Do only those within the Kansas public schooling community have a say?
In a letter to the Wichita Eagle, a longtime educator asks “Just how much confidence in the schooling community should taxpayers embrace?”1
The answer should be: Some.
The author’s primary topic in this letter was school funding. He writes that public school educators are best qualified to decide school funding issues, and we should trust their judgment.
The problem is that public school educators have a self-interest in this matter that goes beyond the achievement of Kansas schoolchildren. Teachers complain that class sizes are too large. At what level would teachers agree that their classes are not oversized? When making that decision, do they weigh the much larger expenditures that will be required to reduce class sizes substantially?
The success of class size reduction has a mixed record. For example, when the Brookings Institution surveyed the literature, it came to this conclusion: “Class-size reduction has been shown to work for some students in some grades in some states and countries, but its impact has been found to be mixed or not discernable in other settings and circumstances that seem similar. It is very expensive.”2
More importantly, do educators consider that smaller class sizes mean more teachers, and that if school districts have hired the best teachers first, then any additional teachers hired must be (by definition) less qualified than current teachers? This is important because teacher quality is known to be — by far — the largest factor in student achievement.3
Small classes are good. Most people like personalized attention. But teacher quality really matters:
Eric Hanushek, an economist at Stanford, estimates that the students of a very bad teacher will learn, on average, half a year’s worth of material in one school year. The students in the class of a very good teacher will learn a year and a half’s worth of material. That difference amounts to a year’s worth of learning in a single year. Teacher effects dwarf school effects: your child is actually better off in a “bad” school with an excellent teacher than in an excellent school with a bad teacher. Teacher effects are also much stronger than class-size effects. You’d have to cut the average class almost in half to get the same boost that you’d get if you switched from an average teacher to a teacher in the eighty-fifth percentile. And remember that a good teacher costs as much as an average one, whereas halving class size would require that you build twice as many classrooms and hire twice as many teachers.4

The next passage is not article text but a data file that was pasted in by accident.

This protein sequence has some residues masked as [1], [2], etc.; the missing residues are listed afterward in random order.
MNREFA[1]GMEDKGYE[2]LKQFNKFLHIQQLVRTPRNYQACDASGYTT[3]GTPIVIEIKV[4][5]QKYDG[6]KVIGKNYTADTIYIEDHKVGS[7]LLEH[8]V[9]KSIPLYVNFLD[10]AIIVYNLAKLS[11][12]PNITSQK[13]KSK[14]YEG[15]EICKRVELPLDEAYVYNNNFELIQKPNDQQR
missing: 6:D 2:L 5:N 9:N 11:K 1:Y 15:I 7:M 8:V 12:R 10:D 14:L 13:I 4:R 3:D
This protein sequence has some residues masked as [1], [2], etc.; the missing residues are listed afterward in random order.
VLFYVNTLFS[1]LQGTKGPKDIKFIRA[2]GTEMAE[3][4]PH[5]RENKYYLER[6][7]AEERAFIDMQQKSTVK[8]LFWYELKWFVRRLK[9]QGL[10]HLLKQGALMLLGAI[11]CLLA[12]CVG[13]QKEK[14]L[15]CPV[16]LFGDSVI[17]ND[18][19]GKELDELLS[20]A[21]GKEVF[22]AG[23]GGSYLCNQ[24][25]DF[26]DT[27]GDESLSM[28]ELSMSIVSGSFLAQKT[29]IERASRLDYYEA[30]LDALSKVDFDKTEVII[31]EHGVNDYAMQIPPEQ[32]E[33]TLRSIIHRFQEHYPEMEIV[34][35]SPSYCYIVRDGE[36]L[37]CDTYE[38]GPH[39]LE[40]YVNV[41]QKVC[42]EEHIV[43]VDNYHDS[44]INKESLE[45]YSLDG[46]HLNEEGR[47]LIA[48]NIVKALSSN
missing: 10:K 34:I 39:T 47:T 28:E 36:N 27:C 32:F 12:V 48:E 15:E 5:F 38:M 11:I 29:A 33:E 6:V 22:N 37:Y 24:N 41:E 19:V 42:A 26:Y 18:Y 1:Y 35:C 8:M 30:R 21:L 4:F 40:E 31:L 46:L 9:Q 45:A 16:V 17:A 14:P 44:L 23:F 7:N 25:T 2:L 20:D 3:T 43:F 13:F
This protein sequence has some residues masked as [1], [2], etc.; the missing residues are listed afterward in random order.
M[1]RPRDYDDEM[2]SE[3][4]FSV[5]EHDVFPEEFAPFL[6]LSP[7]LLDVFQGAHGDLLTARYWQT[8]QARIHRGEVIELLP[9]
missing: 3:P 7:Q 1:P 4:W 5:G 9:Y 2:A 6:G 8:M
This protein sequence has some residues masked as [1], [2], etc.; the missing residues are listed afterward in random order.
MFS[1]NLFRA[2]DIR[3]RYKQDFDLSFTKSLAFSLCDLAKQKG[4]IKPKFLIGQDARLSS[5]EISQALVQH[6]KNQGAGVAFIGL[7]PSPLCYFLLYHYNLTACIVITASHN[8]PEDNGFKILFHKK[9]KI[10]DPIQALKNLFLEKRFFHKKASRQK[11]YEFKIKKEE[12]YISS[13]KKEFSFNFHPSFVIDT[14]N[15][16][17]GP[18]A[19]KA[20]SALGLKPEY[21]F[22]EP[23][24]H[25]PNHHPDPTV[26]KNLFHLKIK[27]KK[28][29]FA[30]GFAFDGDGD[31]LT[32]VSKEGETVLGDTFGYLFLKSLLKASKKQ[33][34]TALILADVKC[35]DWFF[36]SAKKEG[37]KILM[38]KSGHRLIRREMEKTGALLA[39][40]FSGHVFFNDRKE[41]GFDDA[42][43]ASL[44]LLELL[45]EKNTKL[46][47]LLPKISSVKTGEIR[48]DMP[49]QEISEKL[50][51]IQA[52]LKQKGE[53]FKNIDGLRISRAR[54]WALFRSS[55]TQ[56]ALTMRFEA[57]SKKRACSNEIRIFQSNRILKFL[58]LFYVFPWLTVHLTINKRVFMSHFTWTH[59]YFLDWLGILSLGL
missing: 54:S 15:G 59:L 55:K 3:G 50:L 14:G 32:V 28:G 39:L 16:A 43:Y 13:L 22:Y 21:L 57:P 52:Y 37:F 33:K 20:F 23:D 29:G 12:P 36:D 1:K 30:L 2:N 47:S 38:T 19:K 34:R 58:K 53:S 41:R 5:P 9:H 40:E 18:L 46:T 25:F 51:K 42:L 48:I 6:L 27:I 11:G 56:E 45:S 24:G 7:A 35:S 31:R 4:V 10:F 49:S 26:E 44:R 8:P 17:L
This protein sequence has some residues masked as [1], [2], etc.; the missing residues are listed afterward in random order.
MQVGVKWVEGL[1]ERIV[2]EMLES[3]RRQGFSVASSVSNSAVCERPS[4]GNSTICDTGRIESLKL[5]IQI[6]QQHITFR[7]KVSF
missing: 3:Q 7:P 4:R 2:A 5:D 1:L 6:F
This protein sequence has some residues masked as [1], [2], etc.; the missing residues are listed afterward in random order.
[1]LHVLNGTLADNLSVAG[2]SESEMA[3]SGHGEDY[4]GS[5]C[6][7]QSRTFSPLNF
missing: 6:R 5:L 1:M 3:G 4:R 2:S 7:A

Despite this, our state’s public school establishment tells us that we must have smaller classes.
Besides the obvious self-interest of public school educators, there is also this: They have lied to us. Blatantly. For years our state’s education leaders have told us that Kansas schoolchildren score well on the state’s achievements test. This should be good news, but the Kansas tests were much less stringent that other states’ test. The National Center for Education Statistics, part of the U.S. Department of Education, has published many studies over the years that documented the weakness of the Kansas assessments. For some years, only a handful of states had standards weaker than ours.5 6
Finally, last year Kansas adopted realistic standards. A presentation by the Kansas State Department of Education to the Kansas State Board of Education explained the relationship of the new standards to the former: “The Kansas College and Career Ready Standards are more rigorous than the previous Kansas Standards.”7
This admission came, however, after many years of telling us Kansas students were among the nations’ best. But Kansas students were taking easier tests.
Undoubtedly those who work in our public schools have much knowledge about their operation and what needs to be fixed. But they have an obvious self-interest, and we need others to look at schools, too.